Stanchart's Project Burjwadi
By - Pravin B. Gondhale
Standard Chartered Bank
Standard Chartered was formed in 1969 through a merger of two banks: The Standard Bank of British South Africa, founded in 1863, and the Chartered Bank of India, Australia and China, founded in 1853. The Chartered Bank opened its first overseas branch in India, at Kolkata, on 12 April 1858. Today the Bank's branches and sub-branches in India are directed and administered from Mumbai. From the early 1990s, Standard Chartered has focused on developing its strong franchises in Asia, Africa and the Middle East. It has concentrated on consumer, corporate and institutional banking and on the provision of treasury services - areas in which the Group had particular strength and expertise.
Since 2000 the Bank has achieved several milestones with a number of strategic alliances and acquisitions, which have extended the customer and geographic reach and broadened the product range that Standard Chartered offers.
Sustainability @ Standard Chartered
Stanchart believes in building a sustainable business as a bank, simultaneously creating value for its shareholders, supporting its customers and contributing to the communities. Banking is vital to restoring a vibrant global economy. Banks can be powerful contributors to economic and social progress. Stanchart believes that through building a sustainable business it can deliver, broadly, three positive outcomes: contributing to the real economy; promoting sustainable finance; and leading the way in communities.
Key CSR Initiatives
Clinton Global Initiative
Support for potential solutions to environmental issues is it has committed with the Clinton Global Initiative to facilitate $8 to 10 billion financing of clean and renewable energy projects.
Seeing is Believing
'Seeing is Believing' is StanChart's global collaboration to tackle avoidable blindness across world. It funds leading eye care NGOs to help prevent and treat blindness, with all money going direct to delivering projects on the ground. In seven years, the programme has gone from a simple staff-led initiative to raise enough money to carry out 28,000 cataract operations (representing one operation per member of staff), to a $37 million global funding initiative reaching out to over 30 million people.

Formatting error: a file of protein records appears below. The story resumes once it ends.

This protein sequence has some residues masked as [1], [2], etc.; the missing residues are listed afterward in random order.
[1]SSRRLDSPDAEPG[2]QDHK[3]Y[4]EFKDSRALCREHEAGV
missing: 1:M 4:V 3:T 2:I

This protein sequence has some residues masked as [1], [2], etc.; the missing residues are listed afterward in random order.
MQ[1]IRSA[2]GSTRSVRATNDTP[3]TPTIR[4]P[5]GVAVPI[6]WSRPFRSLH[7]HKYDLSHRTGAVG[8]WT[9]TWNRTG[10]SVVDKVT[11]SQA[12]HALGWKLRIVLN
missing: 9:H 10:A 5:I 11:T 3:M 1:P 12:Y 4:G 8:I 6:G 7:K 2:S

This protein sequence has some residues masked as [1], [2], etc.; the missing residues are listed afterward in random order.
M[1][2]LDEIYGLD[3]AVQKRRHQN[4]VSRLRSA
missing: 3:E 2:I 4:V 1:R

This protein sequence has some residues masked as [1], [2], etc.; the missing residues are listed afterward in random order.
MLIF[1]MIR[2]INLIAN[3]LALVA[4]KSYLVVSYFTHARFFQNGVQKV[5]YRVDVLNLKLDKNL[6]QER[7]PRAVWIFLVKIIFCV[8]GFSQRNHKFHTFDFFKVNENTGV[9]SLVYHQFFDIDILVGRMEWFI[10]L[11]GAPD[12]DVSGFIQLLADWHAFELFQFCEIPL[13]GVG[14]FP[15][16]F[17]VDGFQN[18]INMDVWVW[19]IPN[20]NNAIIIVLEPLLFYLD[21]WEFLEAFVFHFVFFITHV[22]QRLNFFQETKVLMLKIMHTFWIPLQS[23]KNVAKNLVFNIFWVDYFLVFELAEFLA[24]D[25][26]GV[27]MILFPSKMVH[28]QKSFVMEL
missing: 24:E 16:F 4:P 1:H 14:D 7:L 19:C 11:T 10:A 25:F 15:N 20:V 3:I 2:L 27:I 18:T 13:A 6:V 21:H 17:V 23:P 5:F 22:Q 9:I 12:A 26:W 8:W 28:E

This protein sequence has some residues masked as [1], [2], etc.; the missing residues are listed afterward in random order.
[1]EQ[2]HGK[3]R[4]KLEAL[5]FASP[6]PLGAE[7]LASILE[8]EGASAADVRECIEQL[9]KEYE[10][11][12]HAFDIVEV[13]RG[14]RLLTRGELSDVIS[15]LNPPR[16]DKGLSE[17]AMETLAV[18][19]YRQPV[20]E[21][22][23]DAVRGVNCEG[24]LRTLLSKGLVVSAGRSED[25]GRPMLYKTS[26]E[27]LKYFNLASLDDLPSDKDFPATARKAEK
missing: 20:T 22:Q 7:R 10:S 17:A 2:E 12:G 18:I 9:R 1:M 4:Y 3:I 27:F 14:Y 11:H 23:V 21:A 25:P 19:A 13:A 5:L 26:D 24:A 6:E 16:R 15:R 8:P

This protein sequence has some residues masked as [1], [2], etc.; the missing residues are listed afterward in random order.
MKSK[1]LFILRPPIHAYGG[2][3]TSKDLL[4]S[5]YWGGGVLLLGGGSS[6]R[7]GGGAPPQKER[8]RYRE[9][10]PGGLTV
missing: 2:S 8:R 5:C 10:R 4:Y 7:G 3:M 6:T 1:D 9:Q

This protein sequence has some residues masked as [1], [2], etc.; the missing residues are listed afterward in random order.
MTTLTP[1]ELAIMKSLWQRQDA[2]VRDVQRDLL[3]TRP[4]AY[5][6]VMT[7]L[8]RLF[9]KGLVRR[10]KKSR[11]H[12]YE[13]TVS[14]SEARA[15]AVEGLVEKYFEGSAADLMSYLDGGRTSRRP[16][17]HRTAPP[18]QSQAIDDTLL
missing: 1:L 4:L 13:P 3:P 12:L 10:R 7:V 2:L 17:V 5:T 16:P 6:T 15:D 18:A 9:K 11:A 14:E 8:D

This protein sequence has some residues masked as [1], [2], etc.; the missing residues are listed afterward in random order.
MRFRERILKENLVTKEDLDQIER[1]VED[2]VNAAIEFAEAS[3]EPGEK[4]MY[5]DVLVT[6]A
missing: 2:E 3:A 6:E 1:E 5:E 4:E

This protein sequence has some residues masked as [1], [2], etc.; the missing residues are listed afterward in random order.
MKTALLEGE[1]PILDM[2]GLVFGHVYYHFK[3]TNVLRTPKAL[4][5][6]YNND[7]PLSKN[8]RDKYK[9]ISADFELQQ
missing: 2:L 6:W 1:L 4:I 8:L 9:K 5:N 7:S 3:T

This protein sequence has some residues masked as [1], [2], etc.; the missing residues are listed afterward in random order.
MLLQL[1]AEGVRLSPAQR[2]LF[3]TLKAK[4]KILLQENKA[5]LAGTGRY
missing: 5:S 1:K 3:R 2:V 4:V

Nets for Life
StanChart has joined forces with five other donors in 2006 to launch 'Nets for Life' and provide one million 'Long-Lasting Insecticide Treated Nets' (LLITN) across 15 African countries. By the end of 2008, 1.5 million nets had been distributed ahead of schedule and under budget.
It had committed $5 million in October 2008 to distribute a further five million treated LLITNs by 2013. To date, 600,000 nets have been distributed and 1.2 million people educated on how to use them.
Living with HIV
StanChart runs a workplace HIV education programme, called 'Living with HIV', since 1999. The programme has been specially developed to provide a minimum standard of HIV education but is flexible enough to be adapted to suit specific needs of local audiences. HIV education is part of global non-disclosure policy on HIV and AIDS, which includes free access to HIV testing and treatment for staff and their dependents.
Mr. Agam Gupta was leaving a comfortable life working for a multinational bank till the time he decided to take an 'off' from his job. In August 2009 while working for Standard Chartered bank as head of trading (Global markets), Mr. Gupta told his boss, Mr. Hemant Mishr about his wish to work for and make difference to poor people's life. Soon he started working for an NGO in Mumbai teaching children in municipal schools.
Back at Stan Chart this not only surprised everyone but also motivated them to return their share to society. Mr. Mishr, the bank's Managing Director and Head, Global Markets, South Asia, his team of 80+ bankers into an initiative. With an opinion that a collective effort could achieve much more, he put only one item on the agenda-finding a suitable social cause to work for. The aim was to do something tangible for the long term. Thus the 'Burjwadi Project' was born.